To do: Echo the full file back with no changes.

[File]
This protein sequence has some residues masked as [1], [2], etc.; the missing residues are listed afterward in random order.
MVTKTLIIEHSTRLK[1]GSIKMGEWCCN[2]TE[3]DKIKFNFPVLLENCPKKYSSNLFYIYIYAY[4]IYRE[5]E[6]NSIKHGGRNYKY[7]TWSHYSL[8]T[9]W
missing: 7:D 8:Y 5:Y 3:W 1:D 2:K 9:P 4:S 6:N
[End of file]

This protein sequence has some residues masked as [1], [2], etc.; the missing residues are listed afterward in random order.
MVTKTLIIEHSTRLK[1]GSIKMGEWCCN[2]TE[3]DKIKFNFPVLLENCPKKYSSNLFYIYIYAY[4]IYRE[5]E[6]NSIKHGGRNYKY[7]TWSHYSL[8]T[9]W
missing: 7:D 8:Y 5:Y 3:W 1:D 2:K 9:P 4:S 6:N